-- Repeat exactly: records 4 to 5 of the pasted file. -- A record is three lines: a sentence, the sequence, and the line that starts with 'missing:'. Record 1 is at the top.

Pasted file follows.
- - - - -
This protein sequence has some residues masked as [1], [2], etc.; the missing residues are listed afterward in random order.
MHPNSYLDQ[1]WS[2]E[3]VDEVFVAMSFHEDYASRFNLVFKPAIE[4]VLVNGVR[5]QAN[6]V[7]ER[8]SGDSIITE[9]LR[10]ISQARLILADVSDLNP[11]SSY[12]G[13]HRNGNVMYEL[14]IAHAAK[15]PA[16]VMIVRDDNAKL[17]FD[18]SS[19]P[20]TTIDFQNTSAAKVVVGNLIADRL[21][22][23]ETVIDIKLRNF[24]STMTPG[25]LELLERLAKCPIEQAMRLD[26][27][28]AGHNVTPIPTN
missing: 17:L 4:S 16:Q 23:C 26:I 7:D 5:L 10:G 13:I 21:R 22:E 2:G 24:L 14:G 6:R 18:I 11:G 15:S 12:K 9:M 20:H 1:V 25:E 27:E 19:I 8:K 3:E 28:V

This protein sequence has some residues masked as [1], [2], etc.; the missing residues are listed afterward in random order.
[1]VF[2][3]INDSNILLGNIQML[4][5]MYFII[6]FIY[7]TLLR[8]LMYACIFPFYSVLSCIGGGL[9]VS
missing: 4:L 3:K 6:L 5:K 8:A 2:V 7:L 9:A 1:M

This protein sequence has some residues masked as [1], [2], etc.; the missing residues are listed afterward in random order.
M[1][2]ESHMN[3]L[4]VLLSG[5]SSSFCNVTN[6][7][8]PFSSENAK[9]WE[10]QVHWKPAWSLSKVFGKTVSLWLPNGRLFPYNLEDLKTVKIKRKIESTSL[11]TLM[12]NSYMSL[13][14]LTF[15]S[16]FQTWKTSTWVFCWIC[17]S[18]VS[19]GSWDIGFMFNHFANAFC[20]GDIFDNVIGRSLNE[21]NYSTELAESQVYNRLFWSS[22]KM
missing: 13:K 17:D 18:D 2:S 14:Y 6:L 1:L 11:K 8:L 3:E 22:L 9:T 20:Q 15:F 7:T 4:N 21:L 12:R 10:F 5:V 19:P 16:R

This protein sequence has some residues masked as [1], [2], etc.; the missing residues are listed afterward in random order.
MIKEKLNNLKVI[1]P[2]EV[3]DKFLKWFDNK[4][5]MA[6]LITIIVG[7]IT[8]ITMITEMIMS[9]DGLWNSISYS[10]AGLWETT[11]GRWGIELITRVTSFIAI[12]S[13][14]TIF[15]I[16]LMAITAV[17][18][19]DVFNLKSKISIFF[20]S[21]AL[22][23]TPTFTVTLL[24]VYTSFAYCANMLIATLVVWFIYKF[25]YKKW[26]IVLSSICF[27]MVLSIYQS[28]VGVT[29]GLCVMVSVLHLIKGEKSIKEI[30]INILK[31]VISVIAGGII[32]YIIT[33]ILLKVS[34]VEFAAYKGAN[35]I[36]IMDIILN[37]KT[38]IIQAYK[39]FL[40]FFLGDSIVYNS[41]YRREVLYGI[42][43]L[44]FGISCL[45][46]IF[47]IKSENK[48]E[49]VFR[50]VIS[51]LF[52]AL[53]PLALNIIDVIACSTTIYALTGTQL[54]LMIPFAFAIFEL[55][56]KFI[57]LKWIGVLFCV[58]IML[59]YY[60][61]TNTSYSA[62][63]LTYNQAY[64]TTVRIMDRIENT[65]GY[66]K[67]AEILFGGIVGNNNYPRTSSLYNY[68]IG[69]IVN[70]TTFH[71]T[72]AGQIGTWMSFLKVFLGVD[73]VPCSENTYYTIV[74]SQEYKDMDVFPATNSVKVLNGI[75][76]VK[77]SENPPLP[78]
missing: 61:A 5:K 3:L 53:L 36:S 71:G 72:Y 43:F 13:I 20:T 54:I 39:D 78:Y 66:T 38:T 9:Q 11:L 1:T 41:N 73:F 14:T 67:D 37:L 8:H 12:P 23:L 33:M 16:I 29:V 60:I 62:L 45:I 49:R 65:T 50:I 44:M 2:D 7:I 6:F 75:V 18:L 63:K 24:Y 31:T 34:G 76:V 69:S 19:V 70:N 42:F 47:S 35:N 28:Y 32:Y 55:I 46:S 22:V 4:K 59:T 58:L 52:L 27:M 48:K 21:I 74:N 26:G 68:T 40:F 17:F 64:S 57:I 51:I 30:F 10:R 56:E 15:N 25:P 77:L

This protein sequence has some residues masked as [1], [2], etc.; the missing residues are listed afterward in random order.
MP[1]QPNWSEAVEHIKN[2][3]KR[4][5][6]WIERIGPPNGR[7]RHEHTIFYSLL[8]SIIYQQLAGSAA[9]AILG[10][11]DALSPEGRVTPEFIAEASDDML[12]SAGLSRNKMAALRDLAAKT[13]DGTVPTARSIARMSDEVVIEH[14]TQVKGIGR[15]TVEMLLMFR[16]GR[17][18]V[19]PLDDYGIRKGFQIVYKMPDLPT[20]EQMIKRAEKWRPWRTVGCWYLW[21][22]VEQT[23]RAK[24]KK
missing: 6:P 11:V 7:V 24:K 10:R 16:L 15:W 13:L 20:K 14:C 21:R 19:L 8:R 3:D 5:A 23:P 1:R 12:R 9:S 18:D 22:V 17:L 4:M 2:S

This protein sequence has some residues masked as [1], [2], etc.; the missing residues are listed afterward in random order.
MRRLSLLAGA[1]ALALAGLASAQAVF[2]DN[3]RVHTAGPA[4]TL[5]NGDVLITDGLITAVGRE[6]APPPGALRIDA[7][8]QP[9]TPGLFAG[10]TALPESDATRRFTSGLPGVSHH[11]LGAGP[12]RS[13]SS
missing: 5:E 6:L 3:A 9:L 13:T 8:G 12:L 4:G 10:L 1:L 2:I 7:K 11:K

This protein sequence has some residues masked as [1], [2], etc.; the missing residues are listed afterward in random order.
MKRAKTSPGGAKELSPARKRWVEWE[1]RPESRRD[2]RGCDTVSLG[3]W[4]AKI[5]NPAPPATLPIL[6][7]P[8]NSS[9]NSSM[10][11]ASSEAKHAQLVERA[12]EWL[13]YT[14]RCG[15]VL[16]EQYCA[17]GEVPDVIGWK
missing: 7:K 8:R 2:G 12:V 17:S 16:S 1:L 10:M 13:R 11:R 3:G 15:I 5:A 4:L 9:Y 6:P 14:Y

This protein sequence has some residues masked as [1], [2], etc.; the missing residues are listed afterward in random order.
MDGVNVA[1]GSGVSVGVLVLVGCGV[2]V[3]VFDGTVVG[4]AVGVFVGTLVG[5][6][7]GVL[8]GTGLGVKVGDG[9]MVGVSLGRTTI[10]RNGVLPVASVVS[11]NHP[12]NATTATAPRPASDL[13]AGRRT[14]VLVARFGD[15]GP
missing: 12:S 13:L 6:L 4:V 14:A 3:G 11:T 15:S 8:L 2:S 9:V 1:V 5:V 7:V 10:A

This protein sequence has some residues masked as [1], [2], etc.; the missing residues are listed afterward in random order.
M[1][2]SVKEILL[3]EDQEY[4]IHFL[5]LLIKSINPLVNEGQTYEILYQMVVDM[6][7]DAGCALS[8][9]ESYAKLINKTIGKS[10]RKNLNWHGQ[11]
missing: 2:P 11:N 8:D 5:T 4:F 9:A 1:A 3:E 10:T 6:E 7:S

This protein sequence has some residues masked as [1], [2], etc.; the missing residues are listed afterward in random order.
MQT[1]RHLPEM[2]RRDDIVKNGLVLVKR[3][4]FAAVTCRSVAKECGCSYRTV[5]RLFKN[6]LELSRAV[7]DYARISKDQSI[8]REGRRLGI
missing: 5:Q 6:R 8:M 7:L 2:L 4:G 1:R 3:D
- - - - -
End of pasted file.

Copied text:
This protein sequence has some residues masked as [1], [2], etc.; the missing residues are listed afterward in random order.
MIKEKLNNLKVI[1]P[2]EV[3]DKFLKWFDNK[4][5]MA[6]LITIIVG[7]IT[8]ITMITEMIMS[9]DGLWNSISYS[10]AGLWETT[11]GRWGIELITRVTSFIAI[12]S[13][14]TIF[15]I[16]LMAITAV[17][18][19]DVFNLKSKISIFF[20]S[21]AL[22][23]TPTFTVTLL[24]VYTSFAYCANMLIATLVVWFIYKF[25]YKKW[26]IVLSSICF[27]MVLSIYQS[28]VGVT[29]GLCVMVSVLHLIKGEKSIKEI[30]INILK[31]VISVIAGGII[32]YIIT[33]ILLKVS[34]VEFAAYKGAN[35]I[36]IMDIILN[37]KT[38]IIQAYK[39]FL[40]FFLGDSIVYNS[41]YRREVLYGI[42][43]L[44]FGISCL[45][46]IF[47]IKSENK[48]E[49]VFR[50]VIS[51]LF[52]AL[53]PLALNIIDVIACSTTIYALTGTQL[54]LMIPFAFAIFEL[55][56]KFI[57]LKWIGVLFCV[58]IML[59]YY[60][61]TNTSYSA[62][63]LTYNQAY[64]TTVRIMDRIENT[65]GY[66]K[67]AEILFGGIVGNNNYPRTSSLYNY[68]IG[69]IVN[70]TTFH[71]T[72]AGQIGTWMSFLKVFLGVD[73]VPCSENTYYTIV[74]SQEYKDMDVFPATNSVKVLNGI[75][76]VK[77]SENPPLP[78]
missing: 61:A 5:K 3:L 53:L 36:S 71:G 72:Y 43:F 13:I 20:T 54:I 39:D 78:Y 66:T 38:T 9:Q 11:L 1:T 41:N 73:F 14:T 67:D 37:L 8:H 12:P 23:L 33:M 16:I 29:V 60:I 62:L 45:I 49:R 65:T 50:I 44:M 2:D 7:I 6:F 75:V 18:L 63:K 24:Y 31:T 34:G 76:V 69:S 19:V 70:N 42:F 47:S 35:N 28:Y 32:Y 55:I 46:S 22:V 4:K 59:T 58:L 52:L 27:M 48:K 21:I 74:N 26:G 68:T 40:F 17:F 64:S 57:I 51:I 30:F 10:R 56:E 15:N 25:P 77:L

This protein sequence has some residues masked as [1], [2], etc.; the missing residues are listed afterward in random order.
MP[1]QPNWSEAVEHIKN[2][3]KR[4][5][6]WIERIGPPNGR[7]RHEHTIFYSLL[8]SIIYQQLAGSAA[9]AILG[10][11]DALSPEGRVTPEFIAEASDDML[12]SAGLSRNKMAALRDLAAKT[13]DGTVPTARSIARMSDEVVIEH[14]TQVKGIGR[15]TVEMLLMFR[16]GR[17][18]V[19]PLDDYGIRKGFQIVYKMPDLPT[20]EQMIKRAEKWRPWRTVGCWYLW[21][22]VEQT[23]RAK[24]KK
missing: 6:P 11:V 7:V 24:K 10:R 16:L 15:W 13:L 20:K 14:C 21:R 19:L 8:R 3:D 5:A 23:P 1:R 12:R 9:S 18:D 22:V 17:L 4:M 2:S